Merry Christmas and Happy Belated Holidays! Yes, I am slightly late on blogging, so sorry, it's been a stressful month, to say the least. But now that all of the Christmas decorations have been taken down and packed away in the attic for another year, I am feeling a much needed sense of calm and peace as the holidays are officially behind us. My goal over the last few years has been to get Christmas put away before New Year's Day and it is such a feeling of accomplishment to do just that! I am looking forward to starting out the new year with a fresh outlook, finish several projects and begin lots of new ones. How about you??
I thought I would share a quilt with you that I made a few years ago that I copied from an antique quilt that I own. This is a really easy quilt to do, a square in a square block, alternating with a solid block in between. I foundation pieced my square in a square blocks. It made my piecing much more accurate, I didn't worry about precise cutting, and was able to focus on color and pattern, which is what I love to do best.
Above and below, here are two similar shots, the one above is the newly made quilt and the one below is the antique quilt. I bought the antique quilt for very little money many years ago. It is very tattered and worn and I probably thought of it as a cutter quilt at the time. But there is something about this quilt that I just love, the softness, the faded colors, the fact it is made up of mostly pinks and blues (another one of my favorites!), and the simplicity of it.
I used to actually have it hanging on my family room wall but I think it finally served its purpose, as worn as it is. So I decided to make one exactly like it. How much fun was that! I had one rule, I could not go out and buy more fabric. I only allowed myself to use what I already had out of my fabric closet, knowing that I surely had enough reproductions to simulate the antique quilt.
When I was deciding on the perfect blue for the alternating blocks and borders, I pulled apart the seams very slightly on the antique quilt. I was shocked to see how much darker the blue was in the seam allowance! The fading on this quilt was horrible, as you can see from the pictures. So based on that discovery, I made the decision to go with a tone on tone blue reproduction print to match the original color as close as possible.
Once I had made my decision on the blue fabric, the rest was easy! I pinned the antique quilt up on my design wall, and beginning with the first block on the first row, I made one block at a time. My goal was to match the fabrics as closely as possible to the originals. But on so many of the blocks, the fabrics had completely deteriorated and the batting was all that was showing.
One interesting fact I discovered was that there are virtually no floral fabrics in the antique quilt.
In these photos I have folded the new quilt back on top of the antique one so you can compare the two, block for block.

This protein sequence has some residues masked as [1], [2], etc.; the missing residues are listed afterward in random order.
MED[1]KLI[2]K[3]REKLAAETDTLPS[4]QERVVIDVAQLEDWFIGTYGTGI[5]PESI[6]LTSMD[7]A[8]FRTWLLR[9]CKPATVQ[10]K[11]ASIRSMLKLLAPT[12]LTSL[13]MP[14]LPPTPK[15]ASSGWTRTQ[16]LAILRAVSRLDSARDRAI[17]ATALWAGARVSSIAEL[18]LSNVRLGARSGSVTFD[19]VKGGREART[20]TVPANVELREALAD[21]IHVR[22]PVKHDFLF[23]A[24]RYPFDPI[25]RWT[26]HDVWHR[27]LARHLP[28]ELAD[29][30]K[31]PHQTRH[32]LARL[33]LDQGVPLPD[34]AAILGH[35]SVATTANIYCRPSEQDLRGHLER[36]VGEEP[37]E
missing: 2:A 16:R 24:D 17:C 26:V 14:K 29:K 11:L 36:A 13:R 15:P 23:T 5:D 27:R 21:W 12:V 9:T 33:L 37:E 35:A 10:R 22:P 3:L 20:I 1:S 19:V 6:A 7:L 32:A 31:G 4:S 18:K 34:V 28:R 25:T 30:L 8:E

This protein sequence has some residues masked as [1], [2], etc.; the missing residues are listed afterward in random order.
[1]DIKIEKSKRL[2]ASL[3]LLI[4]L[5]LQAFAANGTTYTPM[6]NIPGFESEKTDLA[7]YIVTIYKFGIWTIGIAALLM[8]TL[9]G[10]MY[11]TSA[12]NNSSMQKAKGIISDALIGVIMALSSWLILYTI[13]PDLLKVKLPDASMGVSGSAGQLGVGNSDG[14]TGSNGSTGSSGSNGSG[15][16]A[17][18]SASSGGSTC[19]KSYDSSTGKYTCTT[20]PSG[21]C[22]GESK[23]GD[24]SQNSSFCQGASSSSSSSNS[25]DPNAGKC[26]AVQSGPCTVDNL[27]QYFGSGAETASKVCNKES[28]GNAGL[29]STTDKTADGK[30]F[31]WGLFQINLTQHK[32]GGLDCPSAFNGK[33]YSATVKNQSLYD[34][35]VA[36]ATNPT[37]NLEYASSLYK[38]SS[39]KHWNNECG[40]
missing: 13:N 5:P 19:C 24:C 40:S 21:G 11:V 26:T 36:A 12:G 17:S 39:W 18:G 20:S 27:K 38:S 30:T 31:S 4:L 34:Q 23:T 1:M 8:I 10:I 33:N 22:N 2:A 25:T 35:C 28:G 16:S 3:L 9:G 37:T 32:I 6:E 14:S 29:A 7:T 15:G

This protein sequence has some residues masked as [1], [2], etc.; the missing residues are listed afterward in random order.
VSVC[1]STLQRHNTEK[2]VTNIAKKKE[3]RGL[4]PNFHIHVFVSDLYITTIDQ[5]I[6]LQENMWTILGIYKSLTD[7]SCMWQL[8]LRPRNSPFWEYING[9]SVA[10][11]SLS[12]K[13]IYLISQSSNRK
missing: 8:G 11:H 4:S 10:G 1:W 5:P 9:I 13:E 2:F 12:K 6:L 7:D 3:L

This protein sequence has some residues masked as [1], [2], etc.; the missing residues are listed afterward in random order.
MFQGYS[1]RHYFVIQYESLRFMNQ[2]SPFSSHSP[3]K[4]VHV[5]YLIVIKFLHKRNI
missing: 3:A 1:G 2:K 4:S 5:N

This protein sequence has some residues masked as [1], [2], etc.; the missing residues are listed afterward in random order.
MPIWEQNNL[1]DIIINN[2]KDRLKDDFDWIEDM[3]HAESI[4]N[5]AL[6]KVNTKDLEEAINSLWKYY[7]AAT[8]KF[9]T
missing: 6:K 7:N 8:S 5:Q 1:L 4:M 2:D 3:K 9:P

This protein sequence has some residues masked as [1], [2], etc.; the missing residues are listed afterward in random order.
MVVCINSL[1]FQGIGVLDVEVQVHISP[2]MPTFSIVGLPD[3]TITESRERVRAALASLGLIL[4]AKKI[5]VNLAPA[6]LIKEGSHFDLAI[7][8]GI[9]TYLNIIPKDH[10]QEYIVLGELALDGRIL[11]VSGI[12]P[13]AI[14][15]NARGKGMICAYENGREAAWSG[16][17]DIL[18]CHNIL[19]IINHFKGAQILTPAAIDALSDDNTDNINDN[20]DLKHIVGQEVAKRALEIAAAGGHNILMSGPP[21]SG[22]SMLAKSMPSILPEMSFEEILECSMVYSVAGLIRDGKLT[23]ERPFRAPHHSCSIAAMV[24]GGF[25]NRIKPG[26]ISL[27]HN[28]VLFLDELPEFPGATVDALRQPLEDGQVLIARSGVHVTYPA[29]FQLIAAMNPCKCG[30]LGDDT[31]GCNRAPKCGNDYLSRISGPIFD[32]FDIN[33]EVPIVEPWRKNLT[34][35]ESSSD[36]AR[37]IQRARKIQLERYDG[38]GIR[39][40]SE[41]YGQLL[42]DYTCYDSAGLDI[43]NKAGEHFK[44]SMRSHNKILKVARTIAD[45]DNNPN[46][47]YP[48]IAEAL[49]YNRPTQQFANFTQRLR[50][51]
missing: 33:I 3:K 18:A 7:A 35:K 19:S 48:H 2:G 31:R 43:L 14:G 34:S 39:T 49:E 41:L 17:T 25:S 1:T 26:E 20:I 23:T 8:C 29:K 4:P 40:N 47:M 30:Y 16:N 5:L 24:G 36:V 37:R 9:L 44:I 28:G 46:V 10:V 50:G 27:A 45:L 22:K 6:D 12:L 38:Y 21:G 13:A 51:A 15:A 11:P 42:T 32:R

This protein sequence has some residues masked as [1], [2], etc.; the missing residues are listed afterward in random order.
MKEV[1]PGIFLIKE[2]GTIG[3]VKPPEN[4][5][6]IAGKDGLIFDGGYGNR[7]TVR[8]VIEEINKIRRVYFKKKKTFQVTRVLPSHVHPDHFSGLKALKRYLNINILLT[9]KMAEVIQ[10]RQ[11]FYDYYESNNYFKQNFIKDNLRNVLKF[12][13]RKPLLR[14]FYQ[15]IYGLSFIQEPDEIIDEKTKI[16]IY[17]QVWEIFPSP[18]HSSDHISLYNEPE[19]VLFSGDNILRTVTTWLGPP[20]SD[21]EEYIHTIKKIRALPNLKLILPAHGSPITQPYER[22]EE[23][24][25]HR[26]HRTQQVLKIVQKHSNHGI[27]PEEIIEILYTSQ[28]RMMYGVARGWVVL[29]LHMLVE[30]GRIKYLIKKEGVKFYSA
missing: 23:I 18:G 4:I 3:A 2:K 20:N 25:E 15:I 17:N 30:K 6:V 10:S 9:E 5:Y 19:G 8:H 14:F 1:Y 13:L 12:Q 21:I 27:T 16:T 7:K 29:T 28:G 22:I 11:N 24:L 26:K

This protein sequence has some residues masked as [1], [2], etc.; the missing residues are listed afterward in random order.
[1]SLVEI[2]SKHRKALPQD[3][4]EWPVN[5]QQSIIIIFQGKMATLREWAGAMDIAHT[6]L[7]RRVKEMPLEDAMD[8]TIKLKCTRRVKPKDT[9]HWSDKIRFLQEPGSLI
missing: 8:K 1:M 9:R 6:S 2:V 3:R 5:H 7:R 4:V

In the blocks that had deteriorated completely, there remained small bits of frayed remnants and threads of the fabrics that had been there. So based on that information, I did a little detective work and tried to choose fabrics that I thought would have matched those that were missing. I also read Barbara Brackman's book on dating fabrics, Clues in the Calico, to get a full understanding on what might have been appropriate for the time period when the quilt was made.
Once I got into the quilt, I also learned that it was probably older than I originally had thought. When I first bought it, I assumed it was made in the 20s or so. But after studying and comparing fabrics, most of them seemed to date from around 1890 to 1910.
My blocks are slightly smaller than the original quilt blocks. I had to keep the size uniform in order keep everything perfectly square. The original quilt is also a combination of hand and machine piecing. It seems that the pieced blocks were done mostly by hand but the quilt assembly was put together by machine.
Choosing the fabrics from what I had available out of my stash and trying to match things as closely as possible to the original was by far the most fun. It required a little bit of detective work but also forced me to use fabrics and colors in places that I would not have normally used in a quilt. I am sure many of the original fabrics in the pieced blocks have also faded and turned from their original colors, but I didn't worry about those, I just wanted the reproduction to have the same "feel" and look as the original.
The original quilt is hand-quilted in straight lines and in a grid in the alternating blocks, my favorite type of quilting. I copied the quilting design but machine-quilted my quilt entirely with a walking foot.
I learned so much about antique fabrics and quilts just from making this quilt. I also felt a strong connection to the maker of the original quilt. It was obvious she made this from old clothing and whatever she may have had on hand at the time. It really gave me a new appreciation for antique quilts and how they were made with whatever the maker could get her hands on. And considering they didn't have the tools, the quilt shops, the books, or the selection of fabrics like we have, they still found an outlet for their creativity and made beautiful quilts! It really makes me think twice about "how much more fabric do I really need??," when I have a closet already stuffed to overflowing!
Hopefully this may inspire one or several of you to take out one of your own antique quilts and really study it, look at it, imagine what the conditions and supplies at hand were like for the maker of that quilt. And if you really get inspired, try to copy it! It is such a rewarding experience!
Happy New Year to each and every one of you! May you have a prosperous and healthy 2014!!